The relationships between sex hormones and sexual function in middle-aged and older European men.
O'Connor DB., Lee DM., Corona G., Forti G., Tajar A., O'Neill TW., Pendleton N., Bartfai G., Boonen S., Casanueva FF., Finn JD., Giwercman A., Han TS., Huhtaniemi IT., Kula K., Labrie F., Lean ME., Punab M., Silman AJ., Vanderschueren D., Wu FC., European Male Ageing Study Group None.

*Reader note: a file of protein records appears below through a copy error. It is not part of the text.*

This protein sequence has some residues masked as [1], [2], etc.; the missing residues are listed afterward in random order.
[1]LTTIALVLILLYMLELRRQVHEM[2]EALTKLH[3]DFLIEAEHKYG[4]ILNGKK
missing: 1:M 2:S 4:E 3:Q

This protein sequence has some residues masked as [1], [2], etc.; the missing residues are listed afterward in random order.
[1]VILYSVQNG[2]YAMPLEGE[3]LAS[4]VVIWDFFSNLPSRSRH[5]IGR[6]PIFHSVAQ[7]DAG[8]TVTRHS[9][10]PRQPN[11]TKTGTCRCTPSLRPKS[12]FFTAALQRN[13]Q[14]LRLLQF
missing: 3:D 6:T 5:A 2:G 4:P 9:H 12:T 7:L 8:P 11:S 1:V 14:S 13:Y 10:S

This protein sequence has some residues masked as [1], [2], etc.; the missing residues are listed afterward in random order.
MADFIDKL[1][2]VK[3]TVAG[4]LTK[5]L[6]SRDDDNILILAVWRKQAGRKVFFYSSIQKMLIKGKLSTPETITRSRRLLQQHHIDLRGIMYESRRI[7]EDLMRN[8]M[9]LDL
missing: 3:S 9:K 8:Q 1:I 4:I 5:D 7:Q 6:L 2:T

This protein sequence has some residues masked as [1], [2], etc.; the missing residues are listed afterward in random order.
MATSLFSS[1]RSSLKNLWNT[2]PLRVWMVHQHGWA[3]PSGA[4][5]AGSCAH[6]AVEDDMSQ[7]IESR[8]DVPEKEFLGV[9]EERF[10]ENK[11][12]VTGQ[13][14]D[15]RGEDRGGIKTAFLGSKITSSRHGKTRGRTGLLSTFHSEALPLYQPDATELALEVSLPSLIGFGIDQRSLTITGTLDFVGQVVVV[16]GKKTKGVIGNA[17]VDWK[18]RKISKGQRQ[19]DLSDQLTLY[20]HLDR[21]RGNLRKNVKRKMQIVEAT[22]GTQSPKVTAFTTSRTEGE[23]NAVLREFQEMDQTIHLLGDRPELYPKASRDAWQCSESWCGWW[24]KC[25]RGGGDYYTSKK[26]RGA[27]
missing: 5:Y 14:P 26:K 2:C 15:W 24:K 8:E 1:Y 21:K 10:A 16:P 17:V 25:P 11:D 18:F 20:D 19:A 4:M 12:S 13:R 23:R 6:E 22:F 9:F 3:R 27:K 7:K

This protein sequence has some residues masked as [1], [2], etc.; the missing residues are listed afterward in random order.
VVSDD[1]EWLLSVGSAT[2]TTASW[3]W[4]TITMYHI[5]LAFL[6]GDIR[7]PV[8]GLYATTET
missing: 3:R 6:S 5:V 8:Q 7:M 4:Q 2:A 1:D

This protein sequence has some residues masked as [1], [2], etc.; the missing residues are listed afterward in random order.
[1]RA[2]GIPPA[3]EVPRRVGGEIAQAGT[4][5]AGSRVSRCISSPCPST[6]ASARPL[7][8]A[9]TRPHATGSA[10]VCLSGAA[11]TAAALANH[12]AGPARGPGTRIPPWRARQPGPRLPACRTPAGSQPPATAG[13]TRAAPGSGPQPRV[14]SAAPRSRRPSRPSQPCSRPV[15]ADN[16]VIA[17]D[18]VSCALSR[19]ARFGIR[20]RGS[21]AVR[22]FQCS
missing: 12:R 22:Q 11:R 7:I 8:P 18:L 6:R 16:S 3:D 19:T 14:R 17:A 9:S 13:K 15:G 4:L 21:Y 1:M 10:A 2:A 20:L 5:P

CONTEXT: Limited data are available exploring the associations between sex hormones, multiple domains of sexual functioning, and sexual function-related distress in nonpatient samples in Europe. OBJECTIVES: The aim of the study was to investigate the relationships between serum testosterone (T), estradiol (E2), and dihydrotestosterone (DHT) and sexual function in a multicenter population-based study of aging in men. DESIGN: Using stratified random sampling, 2838 men aged 40-79 yr completed the European Male Ageing Study-Sexual Function Questionnaire and provided a blood sample for hormone measurements. T, E2, and DHT were measured using gas chromatography-mass spectrometry. SETTING: We conducted a community-based population survey in eight European centers. MAIN OUTCOME MEASURES: Self-reported sexual function (overall sexual function, sexual function-related distress, erectile dysfunction, masturbation) was measured. RESULTS: Total and free T, but not E2 or DHT, was associated with overall sexual function in middle-aged and older men. E2 was the only hormone associated with sexual function-related distress such that higher levels were related to greater distress. Free T levels were associated with masturbation frequency and erectile dysfunction in the fully adjusted models, such that higher T was associated with less dysfunction and greater frequency. Moreover, there was a T threshold for the relationship between total T, sexual function, and erectile dysfunction. At T concentrations of 8 nmol/liter or less, T was associated with worse sexual functioning, whereas at T levels over 8 nmol/liter, the relationship came to a plateau. CONCLUSIONS: These findings suggest that different hormonal mechanisms may regulate sexual functioning (T) vs. the psychological aspects (E2) of male sexual behavior. Moreover, there was a T threshold for overall sexual function such that at levels greater than 8 nmol/liter the relationship between T and sexual function did not become stronger.